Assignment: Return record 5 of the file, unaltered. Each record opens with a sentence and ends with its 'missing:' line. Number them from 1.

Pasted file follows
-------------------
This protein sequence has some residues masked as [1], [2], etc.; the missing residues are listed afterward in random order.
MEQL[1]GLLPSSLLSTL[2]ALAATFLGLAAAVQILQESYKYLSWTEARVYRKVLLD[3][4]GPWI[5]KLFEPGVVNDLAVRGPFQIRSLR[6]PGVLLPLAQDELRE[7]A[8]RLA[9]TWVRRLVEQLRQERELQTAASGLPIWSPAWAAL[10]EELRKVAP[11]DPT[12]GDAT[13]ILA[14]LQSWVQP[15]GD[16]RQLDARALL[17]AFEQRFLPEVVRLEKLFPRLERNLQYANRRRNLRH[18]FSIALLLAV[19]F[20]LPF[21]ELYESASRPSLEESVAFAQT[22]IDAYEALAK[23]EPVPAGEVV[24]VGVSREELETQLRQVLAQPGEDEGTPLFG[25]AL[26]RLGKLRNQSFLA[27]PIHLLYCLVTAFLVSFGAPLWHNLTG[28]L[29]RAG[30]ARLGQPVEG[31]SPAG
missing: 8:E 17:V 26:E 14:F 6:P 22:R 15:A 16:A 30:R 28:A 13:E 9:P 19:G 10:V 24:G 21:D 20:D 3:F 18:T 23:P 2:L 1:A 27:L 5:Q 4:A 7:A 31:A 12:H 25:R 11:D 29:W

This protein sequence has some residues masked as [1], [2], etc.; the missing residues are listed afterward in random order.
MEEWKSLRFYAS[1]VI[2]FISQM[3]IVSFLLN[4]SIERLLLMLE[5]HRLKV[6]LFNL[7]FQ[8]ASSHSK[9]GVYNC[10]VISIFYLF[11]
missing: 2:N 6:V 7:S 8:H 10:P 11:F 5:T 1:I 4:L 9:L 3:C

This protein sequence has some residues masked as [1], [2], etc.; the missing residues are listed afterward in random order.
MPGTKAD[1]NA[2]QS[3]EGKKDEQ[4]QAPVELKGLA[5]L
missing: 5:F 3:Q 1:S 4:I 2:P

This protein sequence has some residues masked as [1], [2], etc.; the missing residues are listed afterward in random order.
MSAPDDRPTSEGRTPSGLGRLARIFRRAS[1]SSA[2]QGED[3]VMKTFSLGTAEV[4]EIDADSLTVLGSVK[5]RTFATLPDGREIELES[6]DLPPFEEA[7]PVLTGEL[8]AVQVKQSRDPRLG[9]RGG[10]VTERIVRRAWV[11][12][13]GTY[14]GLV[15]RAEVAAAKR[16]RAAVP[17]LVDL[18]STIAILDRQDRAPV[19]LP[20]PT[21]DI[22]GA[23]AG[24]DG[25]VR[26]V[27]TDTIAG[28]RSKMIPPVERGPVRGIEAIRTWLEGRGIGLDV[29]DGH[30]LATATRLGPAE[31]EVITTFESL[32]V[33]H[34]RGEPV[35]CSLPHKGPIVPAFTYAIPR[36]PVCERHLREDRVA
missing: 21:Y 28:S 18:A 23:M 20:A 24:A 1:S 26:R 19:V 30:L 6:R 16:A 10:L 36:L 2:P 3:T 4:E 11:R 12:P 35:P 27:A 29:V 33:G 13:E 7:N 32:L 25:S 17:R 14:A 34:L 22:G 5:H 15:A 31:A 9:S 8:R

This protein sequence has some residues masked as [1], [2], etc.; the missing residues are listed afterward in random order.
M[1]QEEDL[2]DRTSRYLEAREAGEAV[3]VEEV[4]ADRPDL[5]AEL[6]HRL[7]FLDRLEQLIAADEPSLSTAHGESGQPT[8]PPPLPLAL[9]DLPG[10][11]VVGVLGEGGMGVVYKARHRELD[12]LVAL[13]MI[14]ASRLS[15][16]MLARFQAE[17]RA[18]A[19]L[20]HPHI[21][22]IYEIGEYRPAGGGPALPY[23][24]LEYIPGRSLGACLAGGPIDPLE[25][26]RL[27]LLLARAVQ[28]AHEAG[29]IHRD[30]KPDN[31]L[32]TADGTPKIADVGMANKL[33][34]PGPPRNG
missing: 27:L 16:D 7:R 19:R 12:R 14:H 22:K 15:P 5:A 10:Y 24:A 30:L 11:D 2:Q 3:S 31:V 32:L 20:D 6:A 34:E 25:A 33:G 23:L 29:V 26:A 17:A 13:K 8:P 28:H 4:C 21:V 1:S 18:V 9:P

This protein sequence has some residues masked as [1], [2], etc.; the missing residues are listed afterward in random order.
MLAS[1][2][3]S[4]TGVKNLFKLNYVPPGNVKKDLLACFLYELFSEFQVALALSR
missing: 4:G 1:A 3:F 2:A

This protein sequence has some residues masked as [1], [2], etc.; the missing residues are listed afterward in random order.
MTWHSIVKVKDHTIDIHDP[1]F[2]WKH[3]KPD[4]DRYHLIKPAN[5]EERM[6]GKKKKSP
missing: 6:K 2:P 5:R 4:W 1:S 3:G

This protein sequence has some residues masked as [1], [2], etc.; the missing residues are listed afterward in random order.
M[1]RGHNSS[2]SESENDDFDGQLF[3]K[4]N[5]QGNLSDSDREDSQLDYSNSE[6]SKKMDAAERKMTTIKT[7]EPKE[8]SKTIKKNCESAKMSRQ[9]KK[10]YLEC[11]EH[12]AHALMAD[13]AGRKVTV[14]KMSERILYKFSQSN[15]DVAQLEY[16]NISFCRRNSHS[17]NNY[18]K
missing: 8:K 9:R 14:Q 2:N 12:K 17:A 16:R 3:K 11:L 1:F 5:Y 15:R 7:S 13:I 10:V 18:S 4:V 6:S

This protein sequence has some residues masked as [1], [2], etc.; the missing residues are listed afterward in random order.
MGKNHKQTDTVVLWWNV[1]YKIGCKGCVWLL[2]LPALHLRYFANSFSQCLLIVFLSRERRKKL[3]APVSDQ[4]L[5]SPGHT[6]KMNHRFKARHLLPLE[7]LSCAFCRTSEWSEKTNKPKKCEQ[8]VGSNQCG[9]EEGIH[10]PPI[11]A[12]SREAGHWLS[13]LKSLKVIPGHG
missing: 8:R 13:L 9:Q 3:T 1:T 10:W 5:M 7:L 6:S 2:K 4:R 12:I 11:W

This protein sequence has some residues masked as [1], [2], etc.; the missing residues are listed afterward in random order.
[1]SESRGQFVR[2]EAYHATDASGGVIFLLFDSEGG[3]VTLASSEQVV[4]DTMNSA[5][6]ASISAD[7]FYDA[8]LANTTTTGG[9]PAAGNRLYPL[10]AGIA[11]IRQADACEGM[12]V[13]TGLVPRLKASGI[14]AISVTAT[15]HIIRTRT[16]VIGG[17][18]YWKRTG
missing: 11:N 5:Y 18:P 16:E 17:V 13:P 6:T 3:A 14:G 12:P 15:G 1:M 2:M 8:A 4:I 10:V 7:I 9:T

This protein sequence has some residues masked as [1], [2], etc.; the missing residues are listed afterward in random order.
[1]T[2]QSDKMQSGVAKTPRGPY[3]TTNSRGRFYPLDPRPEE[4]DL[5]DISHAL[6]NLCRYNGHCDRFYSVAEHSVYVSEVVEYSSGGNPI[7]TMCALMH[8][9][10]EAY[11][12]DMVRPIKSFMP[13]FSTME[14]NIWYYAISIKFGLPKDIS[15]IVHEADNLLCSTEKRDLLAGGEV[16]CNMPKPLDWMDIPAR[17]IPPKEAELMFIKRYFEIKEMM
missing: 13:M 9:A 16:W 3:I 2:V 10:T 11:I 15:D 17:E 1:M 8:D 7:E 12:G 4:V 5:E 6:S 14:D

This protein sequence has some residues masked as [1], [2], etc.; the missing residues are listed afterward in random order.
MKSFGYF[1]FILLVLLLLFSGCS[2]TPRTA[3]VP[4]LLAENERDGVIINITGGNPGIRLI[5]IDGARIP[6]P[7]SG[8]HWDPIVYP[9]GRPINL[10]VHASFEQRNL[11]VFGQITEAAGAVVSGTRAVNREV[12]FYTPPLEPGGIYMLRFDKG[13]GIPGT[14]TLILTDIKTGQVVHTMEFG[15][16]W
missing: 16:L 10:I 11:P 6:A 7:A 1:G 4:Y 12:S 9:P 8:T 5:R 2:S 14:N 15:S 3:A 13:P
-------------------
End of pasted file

This protein sequence has some residues masked as [1], [2], etc.; the missing residues are listed afterward in random order.
M[1]QEEDL[2]DRTSRYLEAREAGEAV[3]VEEV[4]ADRPDL[5]AEL[6]HRL[7]FLDRLEQLIAADEPSLSTAHGESGQPT[8]PPPLPLAL[9]DLPG[10][11]VVGVLGEGGMGVVYKARHRELD[12]LVAL[13]MI[14]ASRLS[15][16]MLARFQAE[17]RA[18]A[19]L[20]HPHI[21][22]IYEIGEYRPAGGGPALPY[23][24]LEYIPGRSLGACLAGGPIDPLE[25][26]RL[27]LLLARAVQ[28]AHEAG[29]IHRD[30]KPDN[31]L[32]TADGTPKIADVGMANKL[33][34]PGPPRNG
missing: 27:L 16:D 7:R 19:R 12:R 14:H 22:K 15:P 5:A 10:Y 24:A 30:L 11:D 2:Q 3:S 31:V 32:L 20:D 6:A 34:E 25:A 33:G 23:L 29:V 26:A 17:A 13:K 8:P 28:H 4:C 21:V 1:S 18:V 9:P